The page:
Energy Transition in the Port: an Economic Success Story

(Click onto picture to download / container port / Ulrich Mertens)

More and more companies in the port of Hamburg are installing their own wind turbines to generate their own energy. This proves cheaper for port companies and increases their efficiency. Hamburg’s smart energy projects also demonstrate that renewable energies are economically competitive – and the city is turning into a showcase for Germany’s energy transition.

Hamburg’s port is centrally located in the heart of the city. On the Elbe beach, locals and tourists watch the passing container ships from around the world with fascination. On the other side of the Elbe, state-of-the-art container gantry cranes can be seen loading and unloading some of the world’s largest freight carriers. Against the impressive backdrop of the port, the three wind turbines of Nordex SE, a north German equipment manufacturer, rise nearly 200 metres into the sky. These wind turbines are visible proof of Germany’s ongoing energy transition. Rising energy prices and stricter requirements for environmental protection have led businesses in the port of Hamburg to rethink their energy policy.

The container terminal operator Eurogate has operated its own wind turbine with 2.4 megawatts of output for almost one and a half years. “With a power output of more than 8 million kilowatt hours, we exceeded our goal in 2014,” says Gordon Friza, the responsible project coordinator at Eurogate. To save costs on purchasing electricity from other energy companies, the company waives the lucrative feed-in tariff for renewable energies, which is provided by the Federal Government. This allows Eurogate to use the electricity generated by its own wind turbine. By decreasing their expenses on purchasing electrical power, Mr Friza expects that Eurogate’s investment of around 4.8 million euro will pay off over five years. Eurogate initially started by installing photovoltaic systems (PV) on their premises and now focusses on an intelligent power generation mix. In spring 2014 an additional combined heat and power plant (CHP) was put into operation. “Two-thirds of power consumption at the Hamburg terminal are already being met through the CHP, solar energy and wind power,” explains Mr Friza. In addition to its on-site power generation, Eurogate’s environmental strategy further includes resource conservation and efficiency improvements. “Since 2008, we have reduced the power consumption per container handled by 13 percent,” says Mr Friza, who intends to further increase energy efficiency by 20 percent per container by 2020. From major energy consumer to producer.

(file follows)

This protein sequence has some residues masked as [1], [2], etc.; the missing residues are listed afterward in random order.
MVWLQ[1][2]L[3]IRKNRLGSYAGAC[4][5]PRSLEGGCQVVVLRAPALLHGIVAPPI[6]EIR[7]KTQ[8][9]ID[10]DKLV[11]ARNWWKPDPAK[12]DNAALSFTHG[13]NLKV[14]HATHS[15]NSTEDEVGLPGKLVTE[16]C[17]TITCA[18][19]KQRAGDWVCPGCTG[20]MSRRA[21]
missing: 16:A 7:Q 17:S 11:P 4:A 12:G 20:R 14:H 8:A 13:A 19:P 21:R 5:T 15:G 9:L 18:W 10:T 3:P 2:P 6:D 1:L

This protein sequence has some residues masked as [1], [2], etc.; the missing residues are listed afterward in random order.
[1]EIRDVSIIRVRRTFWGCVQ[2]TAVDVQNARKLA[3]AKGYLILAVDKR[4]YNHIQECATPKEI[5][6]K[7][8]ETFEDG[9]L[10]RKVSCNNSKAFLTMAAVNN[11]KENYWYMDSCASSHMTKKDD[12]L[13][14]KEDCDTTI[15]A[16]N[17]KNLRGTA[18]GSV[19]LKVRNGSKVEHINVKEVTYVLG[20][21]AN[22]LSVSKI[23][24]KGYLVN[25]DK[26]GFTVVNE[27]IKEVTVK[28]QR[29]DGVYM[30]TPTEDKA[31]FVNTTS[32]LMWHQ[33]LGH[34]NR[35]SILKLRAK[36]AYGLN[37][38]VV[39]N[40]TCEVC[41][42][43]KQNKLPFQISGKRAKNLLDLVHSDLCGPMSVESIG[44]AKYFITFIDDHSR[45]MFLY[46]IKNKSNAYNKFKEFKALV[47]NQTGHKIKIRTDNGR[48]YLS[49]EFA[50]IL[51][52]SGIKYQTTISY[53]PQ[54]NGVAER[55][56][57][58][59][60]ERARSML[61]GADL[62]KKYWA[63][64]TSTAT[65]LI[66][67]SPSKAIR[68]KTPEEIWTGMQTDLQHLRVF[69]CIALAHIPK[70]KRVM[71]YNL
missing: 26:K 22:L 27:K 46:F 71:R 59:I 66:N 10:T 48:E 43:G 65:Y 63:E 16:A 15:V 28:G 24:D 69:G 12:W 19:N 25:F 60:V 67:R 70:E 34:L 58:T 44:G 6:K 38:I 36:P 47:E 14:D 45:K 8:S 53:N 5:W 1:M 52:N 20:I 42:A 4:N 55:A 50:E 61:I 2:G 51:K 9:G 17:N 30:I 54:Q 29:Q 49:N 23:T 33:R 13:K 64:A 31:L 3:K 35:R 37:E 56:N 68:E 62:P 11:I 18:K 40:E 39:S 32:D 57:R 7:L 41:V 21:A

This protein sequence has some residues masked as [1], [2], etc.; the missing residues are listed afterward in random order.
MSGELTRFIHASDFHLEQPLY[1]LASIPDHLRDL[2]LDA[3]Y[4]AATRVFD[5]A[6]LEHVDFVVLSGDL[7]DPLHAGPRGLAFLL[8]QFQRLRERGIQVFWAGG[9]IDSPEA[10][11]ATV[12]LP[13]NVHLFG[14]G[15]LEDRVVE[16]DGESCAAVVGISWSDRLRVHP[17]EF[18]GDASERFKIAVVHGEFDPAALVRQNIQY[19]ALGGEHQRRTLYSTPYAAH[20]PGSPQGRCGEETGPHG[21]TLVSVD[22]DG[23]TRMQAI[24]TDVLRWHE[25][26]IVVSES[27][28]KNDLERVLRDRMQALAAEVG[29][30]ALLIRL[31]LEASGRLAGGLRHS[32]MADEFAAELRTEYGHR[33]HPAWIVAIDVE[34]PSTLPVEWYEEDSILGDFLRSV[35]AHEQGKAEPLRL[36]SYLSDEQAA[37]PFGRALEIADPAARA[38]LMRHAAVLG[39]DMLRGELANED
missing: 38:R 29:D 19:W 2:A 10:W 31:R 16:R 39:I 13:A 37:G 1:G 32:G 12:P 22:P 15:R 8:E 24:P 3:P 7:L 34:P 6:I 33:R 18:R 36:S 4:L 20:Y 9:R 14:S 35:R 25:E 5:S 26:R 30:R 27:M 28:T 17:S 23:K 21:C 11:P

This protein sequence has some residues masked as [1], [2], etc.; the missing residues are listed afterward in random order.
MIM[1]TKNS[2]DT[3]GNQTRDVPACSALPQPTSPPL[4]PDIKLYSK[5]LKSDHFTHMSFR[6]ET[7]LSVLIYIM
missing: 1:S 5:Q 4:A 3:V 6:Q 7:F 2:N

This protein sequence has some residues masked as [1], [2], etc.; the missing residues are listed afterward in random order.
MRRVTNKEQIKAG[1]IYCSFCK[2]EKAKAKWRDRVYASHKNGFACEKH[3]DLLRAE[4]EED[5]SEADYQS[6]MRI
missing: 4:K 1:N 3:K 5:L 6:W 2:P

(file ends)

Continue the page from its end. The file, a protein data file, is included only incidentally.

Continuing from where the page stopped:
There are two more wind turbines to be found in the immediate vicinity of Eurogate’s wind turbine, and the prominent logos of “Hamburg Wasser” and “Hamburg Energie” can be seen from Feature Erneuerbare Energien, 02.04.2015 1 von 3 Hamburg Marketing GmbH afar. These two municipal enterprises also place a strong focus on renewable energies. Hamburg Energie, which was launched in 2009 as a public utility for green energy, guarantees customers a 100 percent supply of green electricity and biogas. Hamburg Wasser, the city’s biggest energy consumer, uses the power generated by its on-site wind turbine to fully supply its Köhlbrandhöft wastewater treatment plant. In the summer of 2014, the company installed an additional wind turbine. The Köhlbrandhöft plant purifies some 450,000 cubic metres of wastewater per day, making the plant one of the largest of its kind in Europe. The plant includes ten digestion towers of about 30 metres in height, and each has a capacity of 8,000 cubic metres. With their coloured lights, the towers are certainly eye-catchers in Hamburg’s port at night.

(Nordex / Ulrich Mertens)

“The energy produced by our two wind turbines lives up to our expectations. About 20 percent of our electricity consumption is covered by these,” says energy manager Lüder Garleff. The remaining energy demand is met by the generation of power from the plant’s wastewater sludge, a process that was introduced as early as 1997. In the plant’s huge digestion towers, gas is created from wastewater sludge. The gas consists of two-thirds methane and one third carbon dioxide (CO2). In the company’s own combined cycle power plant, these gases are converted into electricity and heat. Together with the two wind turbines, the wastewater treatment plant now has a self-generation rate of more than 100 percent, i.e. the plant is fully energy self-sufficient.

In addition, a pilot project was launched four years ago onsite the plant premises. For the first time in Germany, organic nitrogen compounds and carbon dioxide from digester gases were segregated in a wastewater treatment plant of such scale. The processed gas was subsequently fed as biomethane into the public natural gas grid and sold via its subsidiary Hamburg Energie to households and commercial customers across the city. “Last year we were able to convert about 10 percent of our digester gas into biomethane, thereby feeding 22 million kilowatt hours into the grid,” says Mr Garleff. By increasing its share of wind-generated power, the Köhlbrandhöft wastewater treatment plant can thus increase its biogas production and, together with Hamburg Energie, contribute to further reducing CO2 emissions in Hamburg.

A clever mix of renewable energies